By Armen Zakarian
The governing Armenian Revolutionary Federation (Dashnaktsutyun) demanded on Friday greater autonomy for Georgia’s Armenian-populated Javakheti region and effectively reaffirmed its territorial claims to Turkey, in a move contradicting official Yerevan’s foreign policy.
Opening a congress of the pan-Armenian nationalist party, one of the top leaders of Dashnaktsutyun compared Javakheti to a “gunpowder barrel” which he said might explode at any moment unless the Georgian government grants it the status of an autonomous region.
“This reality must be understood by those who are concerned about the future of Georgia and the region. [The region] may explode by itself,” Hrant Markarian told about a hundred party faithful that converged on Yerevan from various parts of Armenia and its worldwide Diaspora.
“We want a strong, stable and autonomous Javakheti that is part of Georgia and enjoys state care,” he said.
Markarian went on describe the local Armenians as “victims of the policy of ethnic discrimination pursued by successive Georgian governments.” He said they are unable to fight for their rights more forcefully because of “the Republic of Armenia’s vulnerability on the Artsakh (Nagorno-Karabakh) issue” -- an apparent reference to the fact that Georgia is landlocked Armenia’s main conduit to the outside world.
Official Tbilisi recognizes the gravity of the socioeconomic plight of Javakheti Armenians, but is strongly against granting it a special status, having already lost control over the autonomous republics of Abkhazia and South Ossetia. Georgia’s new President Mikhail Saakashvili has accused his predecessor Eduard Shevardnadze of neglecting the impoverished region’s needs and pledged to pay greater attention to them.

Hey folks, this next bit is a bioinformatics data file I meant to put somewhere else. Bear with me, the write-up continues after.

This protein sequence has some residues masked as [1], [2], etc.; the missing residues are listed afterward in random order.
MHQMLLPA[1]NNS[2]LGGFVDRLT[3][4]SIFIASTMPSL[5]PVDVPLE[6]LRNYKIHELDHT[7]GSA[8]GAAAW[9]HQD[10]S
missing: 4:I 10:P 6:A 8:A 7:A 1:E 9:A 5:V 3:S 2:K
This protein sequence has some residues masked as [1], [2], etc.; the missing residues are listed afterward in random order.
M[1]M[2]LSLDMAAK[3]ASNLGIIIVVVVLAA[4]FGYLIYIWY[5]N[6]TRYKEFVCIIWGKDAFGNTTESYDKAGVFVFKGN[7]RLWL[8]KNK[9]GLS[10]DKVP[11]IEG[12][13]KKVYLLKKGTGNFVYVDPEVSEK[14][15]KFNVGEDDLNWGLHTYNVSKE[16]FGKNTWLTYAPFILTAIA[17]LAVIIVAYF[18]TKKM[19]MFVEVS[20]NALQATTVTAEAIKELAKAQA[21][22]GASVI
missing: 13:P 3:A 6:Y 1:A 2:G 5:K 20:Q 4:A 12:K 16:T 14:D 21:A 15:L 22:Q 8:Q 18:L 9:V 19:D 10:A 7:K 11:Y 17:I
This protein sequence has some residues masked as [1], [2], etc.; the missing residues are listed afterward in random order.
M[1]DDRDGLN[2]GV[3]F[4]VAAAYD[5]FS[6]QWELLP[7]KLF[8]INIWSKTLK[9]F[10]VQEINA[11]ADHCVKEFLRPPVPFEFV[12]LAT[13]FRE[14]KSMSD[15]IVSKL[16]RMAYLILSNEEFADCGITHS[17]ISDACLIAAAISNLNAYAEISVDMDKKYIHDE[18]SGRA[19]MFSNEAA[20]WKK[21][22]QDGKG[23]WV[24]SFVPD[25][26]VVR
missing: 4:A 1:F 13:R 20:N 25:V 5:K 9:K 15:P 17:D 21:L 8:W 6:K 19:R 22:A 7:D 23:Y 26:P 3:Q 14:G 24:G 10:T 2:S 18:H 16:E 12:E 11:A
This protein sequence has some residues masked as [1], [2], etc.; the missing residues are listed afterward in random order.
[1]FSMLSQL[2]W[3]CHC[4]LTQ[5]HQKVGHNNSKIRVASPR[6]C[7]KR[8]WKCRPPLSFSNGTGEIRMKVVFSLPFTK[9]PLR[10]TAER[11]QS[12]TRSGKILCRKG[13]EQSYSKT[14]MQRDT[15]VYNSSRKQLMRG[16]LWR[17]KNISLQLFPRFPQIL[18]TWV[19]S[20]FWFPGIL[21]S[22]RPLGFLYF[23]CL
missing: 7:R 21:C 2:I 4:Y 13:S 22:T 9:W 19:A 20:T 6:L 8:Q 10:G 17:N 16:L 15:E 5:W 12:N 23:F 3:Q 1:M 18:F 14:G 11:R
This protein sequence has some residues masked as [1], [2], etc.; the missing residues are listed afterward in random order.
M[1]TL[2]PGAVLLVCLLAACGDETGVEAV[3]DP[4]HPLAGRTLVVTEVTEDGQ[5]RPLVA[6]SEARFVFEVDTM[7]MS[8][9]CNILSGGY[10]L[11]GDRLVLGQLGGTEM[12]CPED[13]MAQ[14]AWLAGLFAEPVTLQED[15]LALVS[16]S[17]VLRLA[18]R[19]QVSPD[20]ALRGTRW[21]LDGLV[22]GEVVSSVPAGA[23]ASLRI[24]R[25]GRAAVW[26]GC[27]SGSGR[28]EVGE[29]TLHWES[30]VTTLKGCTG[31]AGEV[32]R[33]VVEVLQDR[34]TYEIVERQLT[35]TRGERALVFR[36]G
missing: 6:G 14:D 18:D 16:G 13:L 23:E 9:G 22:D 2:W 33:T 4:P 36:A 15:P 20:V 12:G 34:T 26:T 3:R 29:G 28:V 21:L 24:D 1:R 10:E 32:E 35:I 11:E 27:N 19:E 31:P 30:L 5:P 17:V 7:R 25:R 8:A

Armenia’s leadership has also put the emphasis on economic improvements, saying that it is key to easing ethnic tensions in the volatile area that hosts a Russian military base. The administration of President Robert Kocharian is unlikely to change tack even though the Dashnaks have been among his most loyal allies and are currently represented in his coalition cabinet.
Nor is Kocharian likely to subscribe to Markarian’s call for the eventual creation of a “united Armenia” which Dashnaktsutyun believes must encompass lands in the east of modern-day Turkey that were cleansed of their indigenous Armenian population in the 1915 genocide.
“We are against any relations between Armenia and Turkey that would mean acceptance of any preconditions by us, that would require us to give up our rights or any part of them,” the Dashnaktsutyun leader said, drawing rapturous applause. “We will keep up pressure on Turkey until we achieve full victory, until international recognition of the fact of genocide, until the creation of a United Armenia.”
Markarian also launched an apparent attack on Dashnaktsutyun’s coalition allies. He appeared to refer to Prime Minister Andranik Markarian’s Republican Party and parliament speaker Artur Baghdasarian’s Orinats Yerkir Party when he charged that powerful government-connected forces used vote bribes and demagoguery to win last years’ disputed parliamentary elections.. Both men were present at the opening of the Dashnaktsutyun congress along with other senior government officials and representatives of the Armenian opposition. They left the conference hall immediately after Hrant Markarian’s speech, avoiding contact with journalists.
While admitting that Dashnaktsutyun owes its presence in government to Kocharian, Markarian attacked the Armenian president for having “tolerated the triumph of corruption and injustice.” He said Kocharian has lacked the resolve to boost the rule of law and rein in unspecified “oligarchs and other apolitical elements” that hold back the country’s economic development.